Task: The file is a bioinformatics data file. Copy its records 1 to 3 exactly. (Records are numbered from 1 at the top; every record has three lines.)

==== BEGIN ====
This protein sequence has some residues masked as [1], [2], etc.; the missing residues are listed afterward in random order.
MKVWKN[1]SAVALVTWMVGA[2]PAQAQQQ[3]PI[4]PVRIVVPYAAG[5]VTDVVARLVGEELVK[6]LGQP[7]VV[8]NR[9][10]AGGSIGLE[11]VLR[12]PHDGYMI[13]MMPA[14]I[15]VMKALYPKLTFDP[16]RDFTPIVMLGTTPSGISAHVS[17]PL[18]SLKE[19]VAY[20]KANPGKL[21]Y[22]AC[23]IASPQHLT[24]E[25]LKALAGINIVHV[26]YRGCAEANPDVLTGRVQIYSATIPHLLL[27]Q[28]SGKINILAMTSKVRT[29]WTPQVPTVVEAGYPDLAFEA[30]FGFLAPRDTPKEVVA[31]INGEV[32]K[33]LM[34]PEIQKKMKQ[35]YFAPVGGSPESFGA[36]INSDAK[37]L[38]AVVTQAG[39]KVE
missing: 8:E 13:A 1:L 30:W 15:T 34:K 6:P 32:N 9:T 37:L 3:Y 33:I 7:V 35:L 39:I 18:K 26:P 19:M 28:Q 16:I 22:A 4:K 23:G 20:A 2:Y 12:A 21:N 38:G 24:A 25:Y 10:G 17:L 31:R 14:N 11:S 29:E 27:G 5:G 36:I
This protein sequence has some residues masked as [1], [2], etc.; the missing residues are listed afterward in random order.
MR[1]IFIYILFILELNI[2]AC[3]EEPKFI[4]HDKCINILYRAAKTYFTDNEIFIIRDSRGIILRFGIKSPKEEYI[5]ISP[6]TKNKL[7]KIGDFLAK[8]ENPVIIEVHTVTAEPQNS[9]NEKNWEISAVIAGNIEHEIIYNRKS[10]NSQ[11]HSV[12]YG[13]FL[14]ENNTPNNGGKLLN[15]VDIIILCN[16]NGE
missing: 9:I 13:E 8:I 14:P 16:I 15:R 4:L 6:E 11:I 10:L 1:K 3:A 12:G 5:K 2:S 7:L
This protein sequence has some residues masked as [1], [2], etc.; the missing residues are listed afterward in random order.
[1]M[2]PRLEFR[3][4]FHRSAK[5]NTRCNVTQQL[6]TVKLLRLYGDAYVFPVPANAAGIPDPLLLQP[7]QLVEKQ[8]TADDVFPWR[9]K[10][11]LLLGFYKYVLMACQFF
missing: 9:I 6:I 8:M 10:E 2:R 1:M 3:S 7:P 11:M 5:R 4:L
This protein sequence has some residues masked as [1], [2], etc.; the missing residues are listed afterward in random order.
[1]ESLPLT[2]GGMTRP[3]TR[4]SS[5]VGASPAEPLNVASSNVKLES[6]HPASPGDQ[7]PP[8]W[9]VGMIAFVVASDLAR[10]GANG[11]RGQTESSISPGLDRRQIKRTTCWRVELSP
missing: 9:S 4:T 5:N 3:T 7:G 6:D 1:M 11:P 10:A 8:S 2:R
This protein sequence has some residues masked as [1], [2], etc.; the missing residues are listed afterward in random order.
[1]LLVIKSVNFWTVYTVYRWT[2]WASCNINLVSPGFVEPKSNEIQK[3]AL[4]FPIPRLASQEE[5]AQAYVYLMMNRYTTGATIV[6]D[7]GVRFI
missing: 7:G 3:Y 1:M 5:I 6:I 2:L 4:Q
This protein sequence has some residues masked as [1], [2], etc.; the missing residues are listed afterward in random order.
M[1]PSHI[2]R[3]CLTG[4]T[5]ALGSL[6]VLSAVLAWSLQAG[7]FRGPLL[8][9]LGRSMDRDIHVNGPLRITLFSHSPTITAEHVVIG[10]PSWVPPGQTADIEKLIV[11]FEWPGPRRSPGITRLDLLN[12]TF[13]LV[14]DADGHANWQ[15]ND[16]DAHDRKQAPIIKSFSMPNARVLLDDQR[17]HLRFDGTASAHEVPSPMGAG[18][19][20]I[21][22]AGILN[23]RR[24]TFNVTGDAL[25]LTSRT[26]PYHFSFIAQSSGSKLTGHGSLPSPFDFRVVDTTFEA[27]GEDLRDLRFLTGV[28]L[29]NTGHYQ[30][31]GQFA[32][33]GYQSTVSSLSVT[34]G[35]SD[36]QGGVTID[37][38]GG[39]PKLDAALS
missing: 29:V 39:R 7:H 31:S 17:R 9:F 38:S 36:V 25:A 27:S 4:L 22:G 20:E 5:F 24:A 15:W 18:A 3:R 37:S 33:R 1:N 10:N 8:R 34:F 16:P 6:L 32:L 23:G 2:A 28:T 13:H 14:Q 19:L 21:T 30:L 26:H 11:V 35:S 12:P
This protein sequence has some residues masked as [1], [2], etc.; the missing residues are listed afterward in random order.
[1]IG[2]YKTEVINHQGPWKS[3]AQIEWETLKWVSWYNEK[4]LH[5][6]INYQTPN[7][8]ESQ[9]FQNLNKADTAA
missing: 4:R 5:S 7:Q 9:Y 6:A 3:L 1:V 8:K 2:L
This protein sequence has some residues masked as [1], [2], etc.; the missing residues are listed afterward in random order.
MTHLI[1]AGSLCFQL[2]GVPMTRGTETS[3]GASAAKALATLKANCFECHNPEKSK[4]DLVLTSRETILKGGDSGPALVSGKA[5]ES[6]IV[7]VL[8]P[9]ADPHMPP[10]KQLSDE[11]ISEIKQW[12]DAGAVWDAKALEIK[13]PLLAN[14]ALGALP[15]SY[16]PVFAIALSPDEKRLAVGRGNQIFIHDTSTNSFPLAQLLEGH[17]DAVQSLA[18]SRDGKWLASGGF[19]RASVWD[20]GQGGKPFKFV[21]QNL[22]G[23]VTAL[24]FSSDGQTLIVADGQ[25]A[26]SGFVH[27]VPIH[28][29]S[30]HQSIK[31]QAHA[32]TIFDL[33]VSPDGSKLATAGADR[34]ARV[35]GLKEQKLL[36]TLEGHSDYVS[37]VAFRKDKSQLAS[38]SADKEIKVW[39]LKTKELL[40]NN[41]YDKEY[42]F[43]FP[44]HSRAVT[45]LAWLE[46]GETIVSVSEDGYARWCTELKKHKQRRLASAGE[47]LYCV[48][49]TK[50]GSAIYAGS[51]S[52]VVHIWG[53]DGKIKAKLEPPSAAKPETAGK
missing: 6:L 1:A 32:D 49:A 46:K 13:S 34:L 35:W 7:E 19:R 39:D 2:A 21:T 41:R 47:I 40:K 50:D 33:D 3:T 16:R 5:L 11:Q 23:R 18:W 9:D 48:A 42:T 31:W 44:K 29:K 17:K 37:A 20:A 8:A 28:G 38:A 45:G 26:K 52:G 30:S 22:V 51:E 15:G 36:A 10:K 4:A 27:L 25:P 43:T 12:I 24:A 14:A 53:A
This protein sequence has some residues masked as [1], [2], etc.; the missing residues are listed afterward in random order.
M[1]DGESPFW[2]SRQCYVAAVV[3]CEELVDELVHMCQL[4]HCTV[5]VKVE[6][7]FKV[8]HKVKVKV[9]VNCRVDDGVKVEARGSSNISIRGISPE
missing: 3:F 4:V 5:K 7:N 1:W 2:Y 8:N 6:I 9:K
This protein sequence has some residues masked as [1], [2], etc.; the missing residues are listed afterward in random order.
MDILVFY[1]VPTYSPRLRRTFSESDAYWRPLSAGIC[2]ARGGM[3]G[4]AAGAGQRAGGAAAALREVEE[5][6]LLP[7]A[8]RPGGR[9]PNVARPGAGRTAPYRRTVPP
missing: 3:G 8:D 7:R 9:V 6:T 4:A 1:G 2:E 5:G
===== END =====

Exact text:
This protein sequence has some residues masked as [1], [2], etc.; the missing residues are listed afterward in random order.
MKVWKN[1]SAVALVTWMVGA[2]PAQAQQQ[3]PI[4]PVRIVVPYAAG[5]VTDVVARLVGEELVK[6]LGQP[7]VV[8]NR[9][10]AGGSIGLE[11]VLR[12]PHDGYMI[13]MMPA[14]I[15]VMKALYPKLTFDP[16]RDFTPIVMLGTTPSGISAHVS[17]PL[18]SLKE[19]VAY[20]KANPGKL[21]Y[22]AC[23]IASPQHLT[24]E[25]LKALAGINIVHV[26]YRGCAEANPDVLTGRVQIYSATIPHLLL[27]Q[28]SGKINILAMTSKVRT[29]WTPQVPTVVEAGYPDLAFEA[30]FGFLAPRDTPKEVVA[31]INGEV[32]K[33]LM[34]PEIQKKMKQ[35]YFAPVGGSPESFGA[36]INSDAK[37]L[38]AVVTQAG[39]KVE
missing: 8:E 13:A 1:L 30:W 15:T 34:K 6:P 32:N 9:T 37:L 3:Y 33:I 7:V 35:L 39:I 18:K 26:P 19:M 28:Q 16:I 22:A 4:K 23:G 20:A 2:Y 12:A 21:N 38:G 24:A 25:Y 10:G 17:L 31:R 14:N 11:S 29:E 27:G 5:G 36:I
This protein sequence has some residues masked as [1], [2], etc.; the missing residues are listed afterward in random order.
MR[1]IFIYILFILELNI[2]AC[3]EEPKFI[4]HDKCINILYRAAKTYFTDNEIFIIRDSRGIILRFGIKSPKEEYI[5]ISP[6]TKNKL[7]KIGDFLAK[8]ENPVIIEVHTVTAEPQNS[9]NEKNWEISAVIAGNIEHEIIYNRKS[10]NSQ[11]HSV[12]YG[13]FL[14]ENNTPNNGGKLLN[15]VDIIILCN[16]NGE
missing: 9:I 13:E 8:I 14:P 16:I 15:R 4:L 6:E 11:I 10:L 1:K 3:A 12:G 5:K 2:S 7:L
This protein sequence has some residues masked as [1], [2], etc.; the missing residues are listed afterward in random order.
[1]M[2]PRLEFR[3][4]FHRSAK[5]NTRCNVTQQL[6]TVKLLRLYGDAYVFPVPANAAGIPDPLLLQP[7]QLVEKQ[8]TADDVFPWR[9]K[10][11]LLLGFYKYVLMACQFF
missing: 9:I 6:I 8:M 10:E 2:R 1:M 3:S 7:P 11:M 5:R 4:L